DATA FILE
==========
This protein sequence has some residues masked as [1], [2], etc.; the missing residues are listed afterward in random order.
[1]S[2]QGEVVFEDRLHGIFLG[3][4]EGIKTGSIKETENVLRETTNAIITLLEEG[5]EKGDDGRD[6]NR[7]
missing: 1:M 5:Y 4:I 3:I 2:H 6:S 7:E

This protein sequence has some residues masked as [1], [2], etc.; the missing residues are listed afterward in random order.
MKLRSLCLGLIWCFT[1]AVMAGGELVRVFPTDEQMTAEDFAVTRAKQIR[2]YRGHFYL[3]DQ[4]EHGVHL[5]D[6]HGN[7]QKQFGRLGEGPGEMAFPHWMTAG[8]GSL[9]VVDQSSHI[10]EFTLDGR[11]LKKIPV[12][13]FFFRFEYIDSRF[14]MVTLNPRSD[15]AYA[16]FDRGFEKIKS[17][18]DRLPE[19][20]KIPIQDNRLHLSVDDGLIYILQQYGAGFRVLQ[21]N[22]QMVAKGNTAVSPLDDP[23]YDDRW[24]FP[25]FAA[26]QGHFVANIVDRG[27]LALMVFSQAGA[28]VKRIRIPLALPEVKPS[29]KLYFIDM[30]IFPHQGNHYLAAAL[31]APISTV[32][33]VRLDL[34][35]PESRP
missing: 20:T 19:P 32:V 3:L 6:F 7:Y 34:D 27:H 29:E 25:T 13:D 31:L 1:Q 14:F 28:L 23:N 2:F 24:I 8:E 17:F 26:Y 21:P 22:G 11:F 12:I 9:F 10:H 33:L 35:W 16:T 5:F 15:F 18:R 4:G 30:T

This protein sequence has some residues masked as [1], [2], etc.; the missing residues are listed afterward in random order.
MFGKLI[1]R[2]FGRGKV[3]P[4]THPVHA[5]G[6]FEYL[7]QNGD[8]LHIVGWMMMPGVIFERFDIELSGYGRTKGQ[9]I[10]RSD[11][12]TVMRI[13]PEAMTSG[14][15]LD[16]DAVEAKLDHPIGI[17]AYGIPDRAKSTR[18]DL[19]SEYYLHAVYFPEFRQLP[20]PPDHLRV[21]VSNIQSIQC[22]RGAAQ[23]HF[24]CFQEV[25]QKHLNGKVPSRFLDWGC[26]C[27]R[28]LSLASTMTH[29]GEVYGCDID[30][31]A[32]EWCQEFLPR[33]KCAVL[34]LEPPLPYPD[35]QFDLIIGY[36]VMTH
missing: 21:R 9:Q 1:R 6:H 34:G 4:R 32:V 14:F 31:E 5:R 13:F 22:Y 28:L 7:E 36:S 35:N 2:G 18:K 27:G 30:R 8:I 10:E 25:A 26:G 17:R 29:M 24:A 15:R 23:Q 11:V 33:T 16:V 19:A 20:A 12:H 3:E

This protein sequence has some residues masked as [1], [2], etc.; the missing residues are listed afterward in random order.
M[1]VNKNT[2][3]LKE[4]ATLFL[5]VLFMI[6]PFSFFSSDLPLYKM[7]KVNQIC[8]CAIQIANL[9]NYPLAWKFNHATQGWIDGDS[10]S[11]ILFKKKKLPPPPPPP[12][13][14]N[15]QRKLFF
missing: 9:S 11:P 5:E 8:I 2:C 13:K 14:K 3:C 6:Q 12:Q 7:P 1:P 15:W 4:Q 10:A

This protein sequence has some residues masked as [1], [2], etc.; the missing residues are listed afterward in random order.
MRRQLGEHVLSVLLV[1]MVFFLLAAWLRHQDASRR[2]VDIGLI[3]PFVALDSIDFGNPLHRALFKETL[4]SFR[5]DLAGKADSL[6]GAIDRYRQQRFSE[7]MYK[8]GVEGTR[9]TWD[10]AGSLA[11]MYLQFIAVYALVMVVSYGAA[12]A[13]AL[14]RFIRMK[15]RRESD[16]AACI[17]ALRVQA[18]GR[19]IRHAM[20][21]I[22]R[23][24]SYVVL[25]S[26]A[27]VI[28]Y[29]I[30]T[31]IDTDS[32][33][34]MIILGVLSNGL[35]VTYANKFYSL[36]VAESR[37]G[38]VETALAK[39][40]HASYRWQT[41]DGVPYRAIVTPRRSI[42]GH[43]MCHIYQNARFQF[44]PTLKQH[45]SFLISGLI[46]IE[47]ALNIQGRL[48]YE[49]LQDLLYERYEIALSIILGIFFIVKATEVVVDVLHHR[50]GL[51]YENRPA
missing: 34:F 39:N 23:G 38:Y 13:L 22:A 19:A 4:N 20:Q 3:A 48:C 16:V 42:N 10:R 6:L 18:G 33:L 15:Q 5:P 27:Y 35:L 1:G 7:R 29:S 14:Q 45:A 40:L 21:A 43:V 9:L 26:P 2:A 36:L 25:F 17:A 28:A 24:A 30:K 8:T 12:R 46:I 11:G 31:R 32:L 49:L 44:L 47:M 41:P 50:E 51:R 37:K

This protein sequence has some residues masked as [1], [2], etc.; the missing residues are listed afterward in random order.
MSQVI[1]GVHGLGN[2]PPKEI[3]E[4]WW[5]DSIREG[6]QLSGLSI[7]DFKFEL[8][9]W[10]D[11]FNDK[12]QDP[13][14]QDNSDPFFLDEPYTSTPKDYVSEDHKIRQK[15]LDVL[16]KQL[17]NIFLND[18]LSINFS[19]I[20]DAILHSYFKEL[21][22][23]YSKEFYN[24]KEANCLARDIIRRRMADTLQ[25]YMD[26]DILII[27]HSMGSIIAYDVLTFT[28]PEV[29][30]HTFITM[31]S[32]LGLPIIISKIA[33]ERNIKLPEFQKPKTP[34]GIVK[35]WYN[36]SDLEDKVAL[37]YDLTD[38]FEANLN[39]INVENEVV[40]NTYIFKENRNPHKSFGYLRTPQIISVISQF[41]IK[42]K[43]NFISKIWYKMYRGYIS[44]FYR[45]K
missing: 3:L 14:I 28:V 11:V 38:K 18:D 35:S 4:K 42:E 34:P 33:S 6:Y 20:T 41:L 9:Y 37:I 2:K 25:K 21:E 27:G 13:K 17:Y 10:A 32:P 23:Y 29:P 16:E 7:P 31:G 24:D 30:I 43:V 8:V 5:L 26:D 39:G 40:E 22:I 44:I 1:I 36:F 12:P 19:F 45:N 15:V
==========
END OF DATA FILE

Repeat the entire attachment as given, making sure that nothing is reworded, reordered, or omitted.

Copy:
This protein sequence has some residues masked as [1], [2], etc.; the missing residues are listed afterward in random order.
[1]S[2]QGEVVFEDRLHGIFLG[3][4]EGIKTGSIKETENVLRETTNAIITLLEEG[5]EKGDDGRD[6]NR[7]
missing: 1:M 5:Y 4:I 3:I 2:H 6:S 7:E

This protein sequence has some residues masked as [1], [2], etc.; the missing residues are listed afterward in random order.
MKLRSLCLGLIWCFT[1]AVMAGGELVRVFPTDEQMTAEDFAVTRAKQIR[2]YRGHFYL[3]DQ[4]EHGVHL[5]D[6]HGN[7]QKQFGRLGEGPGEMAFPHWMTAG[8]GSL[9]VVDQSSHI[10]EFTLDGR[11]LKKIPV[12][13]FFFRFEYIDSRF[14]MVTLNPRSD[15]AYA[16]FDRGFEKIKS[17][18]DRLPE[19][20]KIPIQDNRLHLSVDDGLIYILQQYGAGFRVLQ[21]N[22]QMVAKGNTAVSPLDDP[23]YDDRW[24]FP[25]FAA[26]QGHFVANIVDRG[27]LALMVFSQAGA[28]VKRIRIPLALPEVKPS[29]KLYFIDM[30]IFPHQGNHYLAAAL[31]APISTV[32][33]VRLDL[34][35]PESRP
missing: 20:T 19:P 32:V 3:L 6:F 7:Y 34:D 27:H 29:E 25:T 13:D 31:L 1:Q 14:F 28:L 23:N 2:F 24:I 8:E 17:F 26:Y 21:P 22:G 11:F 12:I 9:F 10:H 33:L 35:W 16:T 5:F 15:F 18:R 4:G 30:T

This protein sequence has some residues masked as [1], [2], etc.; the missing residues are listed afterward in random order.
MFGKLI[1]R[2]FGRGKV[3]P[4]THPVHA[5]G[6]FEYL[7]QNGD[8]LHIVGWMMMPGVIFERFDIELSGYGRTKGQ[9]I[10]RSD[11][12]TVMRI[13]PEAMTSG[14][15]LD[16]DAVEAKLDHPIGI[17]AYGIPDRAKSTR[18]DL[19]SEYYLHAVYFPEFRQLP[20]PPDHLRV[21]VSNIQSIQC[22]RGAAQ[23]HF[24]CFQEV[25]QKHLNGKVPSRFLDWGC[26]C[27]R[28]LSLASTMTH[29]GEVYGCDID[30][31]A[32]EWCQEFLPR[33]KCAVL[34]LEPPLPYPD[35]QFDLIIGY[36]VMTH
missing: 21:R 9:Q 1:R 6:H 34:G 4:R 32:V 14:F 31:E 5:R 13:F 22:Y 28:L 7:E 36:S 35:N 2:G 18:K 27:G 30:R 8:I 10:E 25:A 26:G 17:R 29:M 24:A 15:R 23:Q 11:V 33:T 16:V 19:A 20:A 12:H 3:E

This protein sequence has some residues masked as [1], [2], etc.; the missing residues are listed afterward in random order.
M[1]VNKNT[2][3]LKE[4]ATLFL[5]VLFMI[6]PFSFFSSDLPLYKM[7]KVNQIC[8]CAIQIANL[9]NYPLAWKFNHATQGWIDGDS[10]S[11]ILFKKKKLPPPPPPP[12][13][14]N[15]QRKLFF
missing: 9:S 11:P 5:E 8:I 2:C 13:K 14:K 3:C 6:Q 12:Q 7:P 1:P 15:W 4:Q 10:A

This protein sequence has some residues masked as [1], [2], etc.; the missing residues are listed afterward in random order.
MRRQLGEHVLSVLLV[1]MVFFLLAAWLRHQDASRR[2]VDIGLI[3]PFVALDSIDFGNPLHRALFKETL[4]SFR[5]DLAGKADSL[6]GAIDRYRQQRFSE[7]MYK[8]GVEGTR[9]TWD[10]AGSLA[11]MYLQFIAVYALVMVVSYGAA[12]A[13]AL[14]RFIRMK[15]RRESD[16]AACI[17]ALRVQA[18]GR[19]IRHAM[20][21]I[22]R[23][24]SYVVL[25]S[26]A[27]VI[28]Y[29]I[30]T[31]IDTDS[32][33][34]MIILGVLSNGL[35]VTYANKFYSL[36]VAESR[37]G[38]VETALAK[39][40]HASYRWQT[41]DGVPYRAIVTPRRSI[42]GH[43]MCHIYQNARFQF[44]PTLKQH[45]SFLISGLI[46]IE[47]ALNIQGRL[48]YE[49]LQDLLYERYEIALSIILGIFFIVKATEVVVDVLHHR[50]GL[51]YENRPA
missing: 34:F 39:N 23:G 38:Y 13:L 22:A 19:A 4:N 20:Q 3:A 48:C 16:V 42:N 10:R 6:L 18:G 33:L 15:Q 5:P 27:Y 35:L 1:G 7:R 29:S 14:Q 45:A 40:L 21:A 43:V 9:L 26:P 2:A 36:L 25:F 17:A 28:A 24:A 30:K 8:T 12:R 46:I 11:G 31:R 32:L 49:L 44:L 47:M 41:P 50:E 51:R 37:K

This protein sequence has some residues masked as [1], [2], etc.; the missing residues are listed afterward in random order.
MSQVI[1]GVHGLGN[2]PPKEI[3]E[4]WW[5]DSIREG[6]QLSGLSI[7]DFKFEL[8][9]W[10]D[11]FNDK[12]QDP[13][14]QDNSDPFFLDEPYTSTPKDYVSEDHKIRQK[15]LDVL[16]KQL[17]NIFLND[18]LSINFS[19]I[20]DAILHSYFKEL[21][22][23]YSKEFYN[24]KEANCLARDIIRRRMADTLQ[25]YMD[26]DILII[27]HSMGSIIAYDVLTFT[28]PEV[29][30]HTFITM[31]S[32]LGLPIIISKIA[33]ERNIKLPEFQKPKTP[34]GIVK[35]WYN[36]SDLEDKVAL[37]YDLTD[38]FEANLN[39]INVENEVV[40]NTYIFKENRNPHKSFGYLRTPQIISVISQF[41]IK[42]K[43]NFISKIWYKMYRGYIS[44]FYR[45]K
missing: 3:L 14:I 28:V 11:V 38:K 18:D 35:S 4:K 42:E 34:P 33:S 6:Y 20:T 41:L 9:Y 37:I 2:K 25:K 21:E 27:G 13:K 17:Y 10:A 32:P 23:Y 29:P 16:E 7:P 31:G 24:D 30:I 43:V 8:V 5:L 26:D 39:G 40:E 22:I 44:I 1:I 36:F 12:P 19:F 45:N 15:V